Author’s note: Above is Chapter 1 of “In Search of the Blonde Tigress.” Eleanor’s claim to fame is that she, most likely, was the longest-running female fugitive in America. Born in 1901, and now obviously deceased, she’s believed to have been buried under the name of an alias. That name —”Marie Millman” — was released by one of Eleanor’s descendants, in 1994.
The book is part biography and part detective story, drawn from long-ignored primary source documents that include police, court, and prison records. More than a half-century after Eleanor’s escape, her family stepped in to search for the wanted woman. This story’s conclusion picks up where the family left off.
As a Colorado author, what I uncovered came as a complete surprise. I started with genealogical databases and found numerous women named “Marie Millman” who fit into Eleanor’s time span. Then I eliminated all who (according to census records and obituaries) had parents, siblings, and/or children. Only one “Marie Millman” was left —a waitress who worked on East Colfax Avenue from 1951 to 1974. One of the restaurants where she worked was Pete’s Kitchen (formerly The Kitchen), still in business at 1962 East Colfax. Denver probate records reveal that “Marie” died intestate, in 1980, and had no known heirs.
She’s buried in Denver’s Fairmount Cemetery. Perhaps someone remembers her.
From Chapter 20
In making sense of Eleanor’s untold story, it’s important to reflect on who she was as a woman. She had entered the workplace with a below-average education, but her reformatory records indicated an above-average IQ. After her escape with Margaret, while riding in the car with the unsuspecting motorist, Eleanor likely was the one who steered the conversation toward the rumblings of war rather than be confronted with small talk such as “where do you live and what do you do?” At the time of her trial, most of her photos show her looking frightened and subdued, despite her reputation as the notorious “blonde tigress.” After her escape, if she hadn’t matured into a confident woman, she wouldn’t have survived.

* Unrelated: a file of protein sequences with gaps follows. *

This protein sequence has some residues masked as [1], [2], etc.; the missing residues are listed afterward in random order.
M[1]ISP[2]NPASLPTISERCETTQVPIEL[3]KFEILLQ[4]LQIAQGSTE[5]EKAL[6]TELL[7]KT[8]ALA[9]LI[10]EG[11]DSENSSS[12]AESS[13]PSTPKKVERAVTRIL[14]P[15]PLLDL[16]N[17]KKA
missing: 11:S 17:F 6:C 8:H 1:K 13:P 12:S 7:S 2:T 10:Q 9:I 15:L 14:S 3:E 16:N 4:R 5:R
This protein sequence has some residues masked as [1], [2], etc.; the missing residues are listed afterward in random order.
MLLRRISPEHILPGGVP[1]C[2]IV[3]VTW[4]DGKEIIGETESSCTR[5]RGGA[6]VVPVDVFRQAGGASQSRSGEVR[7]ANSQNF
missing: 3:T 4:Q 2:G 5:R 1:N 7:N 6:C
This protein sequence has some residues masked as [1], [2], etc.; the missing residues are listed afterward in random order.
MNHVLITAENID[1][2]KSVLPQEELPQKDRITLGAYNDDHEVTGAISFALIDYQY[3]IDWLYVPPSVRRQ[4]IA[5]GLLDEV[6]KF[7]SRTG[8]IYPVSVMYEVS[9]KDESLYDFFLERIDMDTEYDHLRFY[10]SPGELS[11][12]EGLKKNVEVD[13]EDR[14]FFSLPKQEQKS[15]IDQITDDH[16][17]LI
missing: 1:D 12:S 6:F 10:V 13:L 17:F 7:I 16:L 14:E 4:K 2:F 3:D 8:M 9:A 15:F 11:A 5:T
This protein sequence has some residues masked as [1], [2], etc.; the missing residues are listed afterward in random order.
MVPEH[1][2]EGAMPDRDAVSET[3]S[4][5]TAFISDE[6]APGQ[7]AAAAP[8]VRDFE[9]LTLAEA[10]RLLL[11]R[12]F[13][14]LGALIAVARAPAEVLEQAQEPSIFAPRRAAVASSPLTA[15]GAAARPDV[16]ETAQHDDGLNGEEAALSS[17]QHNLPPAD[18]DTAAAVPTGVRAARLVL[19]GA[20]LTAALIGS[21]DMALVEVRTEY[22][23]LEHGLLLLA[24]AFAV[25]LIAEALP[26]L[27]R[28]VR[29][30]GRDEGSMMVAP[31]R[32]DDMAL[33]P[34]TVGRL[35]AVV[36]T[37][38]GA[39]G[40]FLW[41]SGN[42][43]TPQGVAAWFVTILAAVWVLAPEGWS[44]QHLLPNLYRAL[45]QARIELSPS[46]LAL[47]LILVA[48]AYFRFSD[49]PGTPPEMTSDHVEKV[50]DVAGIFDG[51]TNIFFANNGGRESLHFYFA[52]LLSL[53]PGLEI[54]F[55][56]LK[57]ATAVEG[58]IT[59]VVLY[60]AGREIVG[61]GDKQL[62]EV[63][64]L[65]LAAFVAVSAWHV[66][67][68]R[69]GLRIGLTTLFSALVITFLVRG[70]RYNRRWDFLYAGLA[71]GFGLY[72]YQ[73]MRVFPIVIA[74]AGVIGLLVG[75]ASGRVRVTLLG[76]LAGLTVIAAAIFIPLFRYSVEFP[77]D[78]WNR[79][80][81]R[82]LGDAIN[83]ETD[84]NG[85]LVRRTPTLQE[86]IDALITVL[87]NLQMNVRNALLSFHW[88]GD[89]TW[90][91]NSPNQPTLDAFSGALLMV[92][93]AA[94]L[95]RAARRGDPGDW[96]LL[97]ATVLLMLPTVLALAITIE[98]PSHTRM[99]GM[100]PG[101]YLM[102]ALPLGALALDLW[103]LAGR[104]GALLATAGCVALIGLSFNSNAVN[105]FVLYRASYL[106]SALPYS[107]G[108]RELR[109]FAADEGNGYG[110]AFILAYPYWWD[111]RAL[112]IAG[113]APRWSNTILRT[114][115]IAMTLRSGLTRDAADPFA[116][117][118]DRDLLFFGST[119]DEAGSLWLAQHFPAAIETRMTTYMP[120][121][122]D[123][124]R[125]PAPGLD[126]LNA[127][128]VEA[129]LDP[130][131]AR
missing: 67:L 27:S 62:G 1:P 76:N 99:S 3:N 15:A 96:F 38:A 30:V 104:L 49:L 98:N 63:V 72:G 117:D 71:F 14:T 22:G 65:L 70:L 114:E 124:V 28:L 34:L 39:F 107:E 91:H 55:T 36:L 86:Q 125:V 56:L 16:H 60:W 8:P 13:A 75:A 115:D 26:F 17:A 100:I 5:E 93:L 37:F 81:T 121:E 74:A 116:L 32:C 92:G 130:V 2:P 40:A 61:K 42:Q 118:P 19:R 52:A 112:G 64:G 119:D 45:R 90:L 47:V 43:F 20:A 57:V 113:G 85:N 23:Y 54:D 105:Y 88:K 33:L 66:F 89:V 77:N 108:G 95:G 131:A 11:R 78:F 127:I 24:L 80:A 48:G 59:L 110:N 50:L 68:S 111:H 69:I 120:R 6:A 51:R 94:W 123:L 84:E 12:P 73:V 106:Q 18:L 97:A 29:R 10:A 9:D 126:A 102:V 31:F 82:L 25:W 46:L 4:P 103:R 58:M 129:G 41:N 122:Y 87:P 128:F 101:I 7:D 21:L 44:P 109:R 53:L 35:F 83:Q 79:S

Eleanor, as Marie, blended into society as an ordinary working woman, just as she had been before the crime spree that ended in the shopkeeper’s murder. Yes, she had joined up with the wrong people at the wrong time, but she wasn’t the killer. Nor had she kicked the dying man on the ground.
She served seven years in the reformatory for being an accomplice to murder, then she fulfilled the reformatory’s mission — “to return unfortunate girls and women to society, clean, healthful, and with character reconstructed.” If Superintendent Hazard had known of Eleanor’s law-abiding life and success in her job, she would have, secretly, been proud. For Eleanor, the tables had turned. She wasn’t the blonde tigress after all, and she was left with her freedom. She had earned it.
Any of us who were born before 1980 may have passed Eleanor — as Marie — on the street or been served by her in a restaurant. The columnist Ed Lahey, whose wife drove him through Dwight, Illinois, on the night of Eleanor’s escape, thought so, too. In 1966 he wrote, “When I am in some wayside diner late at night, and a beat-up old doll in her sixties is dishing out chili, I am tempted to ask if she is Eleanor. But I never do.”
Lahey ended his column, in part, by adding, “I keep hoping that she got some good out of life… Goodnight, Eleanor Jarman, wherever you are.”
Silvia Pettem is a longtime Colorado resident, researcher, newspaper columnist, and author of more than 20 books and has a knack for pulling intriguing women out of the past. She can be reached at her website, silviapettem.com.